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"While we’ve seen another strong year of aggregate sales, the mood of the market in 2018 was generally less optimistic, as many wider economic and political issues continued to weigh heavily on sentiment.”

Clare McAndrew, founder of Arts Economics, who compiles the annual Art Basel and UBS Global Art Market Report table.

“All the other trains were selling as per expected…[I was] helping in the office and so was called to the saleroom as there was something unusual happening with one of the trains. It was a ‘double-take moment’ when I came through the saleroom door and the bidding was reaching its height. A little ‘loco’ in the Spanish meaning of the word.”

Ben Rogers Jones who had a Marklin toy steam locomotive T 700B sell for a hammer price of £8000 in his Cardiff saleroom Rogers Jones.

“Instead of working 70-hour weeks, dad is going to spend more time enjoying himself. But this is evolution not revolution and he will still take the hammer.”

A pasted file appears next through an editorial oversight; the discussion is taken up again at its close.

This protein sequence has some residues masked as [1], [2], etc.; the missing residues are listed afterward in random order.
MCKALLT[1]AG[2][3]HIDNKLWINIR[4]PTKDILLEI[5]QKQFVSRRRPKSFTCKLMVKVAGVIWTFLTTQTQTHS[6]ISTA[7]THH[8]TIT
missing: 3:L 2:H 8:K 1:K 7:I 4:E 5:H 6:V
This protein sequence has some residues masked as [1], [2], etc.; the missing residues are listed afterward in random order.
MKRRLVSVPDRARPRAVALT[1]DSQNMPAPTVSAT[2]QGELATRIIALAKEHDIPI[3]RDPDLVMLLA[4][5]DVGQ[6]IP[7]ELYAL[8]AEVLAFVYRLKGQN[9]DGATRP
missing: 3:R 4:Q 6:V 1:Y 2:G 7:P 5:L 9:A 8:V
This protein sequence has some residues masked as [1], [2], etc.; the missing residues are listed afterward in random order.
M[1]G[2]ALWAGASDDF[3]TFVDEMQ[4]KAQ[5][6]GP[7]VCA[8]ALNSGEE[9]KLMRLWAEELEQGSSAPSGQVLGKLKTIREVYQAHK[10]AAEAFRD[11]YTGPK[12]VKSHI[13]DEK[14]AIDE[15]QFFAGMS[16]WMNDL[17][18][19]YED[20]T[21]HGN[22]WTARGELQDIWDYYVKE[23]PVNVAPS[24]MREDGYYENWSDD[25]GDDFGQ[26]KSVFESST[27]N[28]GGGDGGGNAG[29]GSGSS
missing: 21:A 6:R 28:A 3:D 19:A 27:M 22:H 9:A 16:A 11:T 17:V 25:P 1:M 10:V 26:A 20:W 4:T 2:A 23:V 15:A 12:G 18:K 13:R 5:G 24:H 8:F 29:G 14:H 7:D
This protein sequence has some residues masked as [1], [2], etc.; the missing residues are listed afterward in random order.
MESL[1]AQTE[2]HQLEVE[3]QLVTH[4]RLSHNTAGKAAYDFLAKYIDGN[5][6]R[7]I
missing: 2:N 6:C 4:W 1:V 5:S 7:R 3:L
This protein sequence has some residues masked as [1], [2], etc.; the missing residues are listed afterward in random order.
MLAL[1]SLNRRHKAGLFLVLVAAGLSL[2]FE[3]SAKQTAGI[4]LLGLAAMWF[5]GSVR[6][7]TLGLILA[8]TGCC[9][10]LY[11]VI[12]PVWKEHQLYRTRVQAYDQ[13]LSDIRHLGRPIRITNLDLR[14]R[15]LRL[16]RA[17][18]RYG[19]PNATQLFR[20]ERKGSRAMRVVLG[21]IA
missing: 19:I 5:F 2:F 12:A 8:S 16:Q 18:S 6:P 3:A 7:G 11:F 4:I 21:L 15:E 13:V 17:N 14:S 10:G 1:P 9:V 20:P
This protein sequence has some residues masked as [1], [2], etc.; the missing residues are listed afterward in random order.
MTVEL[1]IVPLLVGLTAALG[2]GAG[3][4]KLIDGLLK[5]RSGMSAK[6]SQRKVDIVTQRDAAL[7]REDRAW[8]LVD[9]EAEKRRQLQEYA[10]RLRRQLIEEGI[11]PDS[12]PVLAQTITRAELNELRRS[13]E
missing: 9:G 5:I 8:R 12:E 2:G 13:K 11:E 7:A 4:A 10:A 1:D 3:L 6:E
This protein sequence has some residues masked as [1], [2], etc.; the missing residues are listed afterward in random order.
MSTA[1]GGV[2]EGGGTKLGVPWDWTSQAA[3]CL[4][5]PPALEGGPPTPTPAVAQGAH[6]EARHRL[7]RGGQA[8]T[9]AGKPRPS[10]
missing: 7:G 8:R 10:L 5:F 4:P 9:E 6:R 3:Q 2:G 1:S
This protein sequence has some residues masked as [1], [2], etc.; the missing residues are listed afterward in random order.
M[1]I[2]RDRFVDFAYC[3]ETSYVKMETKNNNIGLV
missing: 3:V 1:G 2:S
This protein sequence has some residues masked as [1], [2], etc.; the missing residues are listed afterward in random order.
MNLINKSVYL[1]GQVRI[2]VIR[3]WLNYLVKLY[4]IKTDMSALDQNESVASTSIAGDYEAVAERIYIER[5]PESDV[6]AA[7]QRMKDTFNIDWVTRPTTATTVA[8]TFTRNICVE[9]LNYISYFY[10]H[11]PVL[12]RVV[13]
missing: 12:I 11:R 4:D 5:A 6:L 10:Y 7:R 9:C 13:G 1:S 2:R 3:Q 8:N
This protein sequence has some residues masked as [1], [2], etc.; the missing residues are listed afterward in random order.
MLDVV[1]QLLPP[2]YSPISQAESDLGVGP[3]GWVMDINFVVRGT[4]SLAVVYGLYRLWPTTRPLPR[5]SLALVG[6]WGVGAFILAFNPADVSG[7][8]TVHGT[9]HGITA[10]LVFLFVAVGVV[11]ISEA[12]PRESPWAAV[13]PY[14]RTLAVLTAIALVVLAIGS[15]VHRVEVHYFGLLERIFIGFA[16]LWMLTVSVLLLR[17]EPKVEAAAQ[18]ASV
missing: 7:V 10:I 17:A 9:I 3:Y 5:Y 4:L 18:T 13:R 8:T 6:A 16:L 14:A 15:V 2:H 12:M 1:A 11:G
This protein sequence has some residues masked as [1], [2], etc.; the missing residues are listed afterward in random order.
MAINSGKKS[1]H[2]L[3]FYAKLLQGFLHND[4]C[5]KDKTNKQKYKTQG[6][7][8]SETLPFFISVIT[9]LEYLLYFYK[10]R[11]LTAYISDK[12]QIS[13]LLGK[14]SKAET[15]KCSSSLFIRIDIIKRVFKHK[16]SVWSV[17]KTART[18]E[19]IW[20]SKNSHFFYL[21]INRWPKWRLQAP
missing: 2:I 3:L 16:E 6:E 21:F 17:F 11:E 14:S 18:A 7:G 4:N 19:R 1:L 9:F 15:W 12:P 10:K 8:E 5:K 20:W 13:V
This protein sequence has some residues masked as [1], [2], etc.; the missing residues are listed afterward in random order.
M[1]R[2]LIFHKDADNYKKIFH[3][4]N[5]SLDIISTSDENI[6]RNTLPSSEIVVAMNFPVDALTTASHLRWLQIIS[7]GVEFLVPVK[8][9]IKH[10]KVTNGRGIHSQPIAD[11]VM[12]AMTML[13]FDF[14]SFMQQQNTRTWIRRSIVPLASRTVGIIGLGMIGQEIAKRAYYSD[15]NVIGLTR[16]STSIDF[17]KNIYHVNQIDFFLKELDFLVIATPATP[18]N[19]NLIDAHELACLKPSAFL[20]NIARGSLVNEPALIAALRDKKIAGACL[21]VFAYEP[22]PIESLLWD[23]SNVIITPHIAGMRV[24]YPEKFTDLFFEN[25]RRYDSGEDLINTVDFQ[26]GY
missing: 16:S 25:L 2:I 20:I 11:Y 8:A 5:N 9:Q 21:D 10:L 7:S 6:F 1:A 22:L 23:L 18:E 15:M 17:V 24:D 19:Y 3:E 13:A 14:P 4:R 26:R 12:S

Andrew Aldridge of Henry Aldridge & Son as takes over for his father, Alan, at the Wiltshire auction house.  

“The Clarice Cliff collecting market has grown older with me. Though the market has come down since the mid-2000s, there is still a very strong following for Clarice’s bright colours and strong shapes, with younger collectors coming through.”

Michael Jeffery of Woolley and Wallis as a collection of Clarice Cliff pottery going under the hammer in the Salisbury saleroom.

“We want to create an environment at TEFAF based on trust, transparency and truth, in which collectors are confident that the works of art they buy at TEFAF Fairs’ are authentic.”     

Wim Pijbes who is TEFAF’s new global chairman of vetting.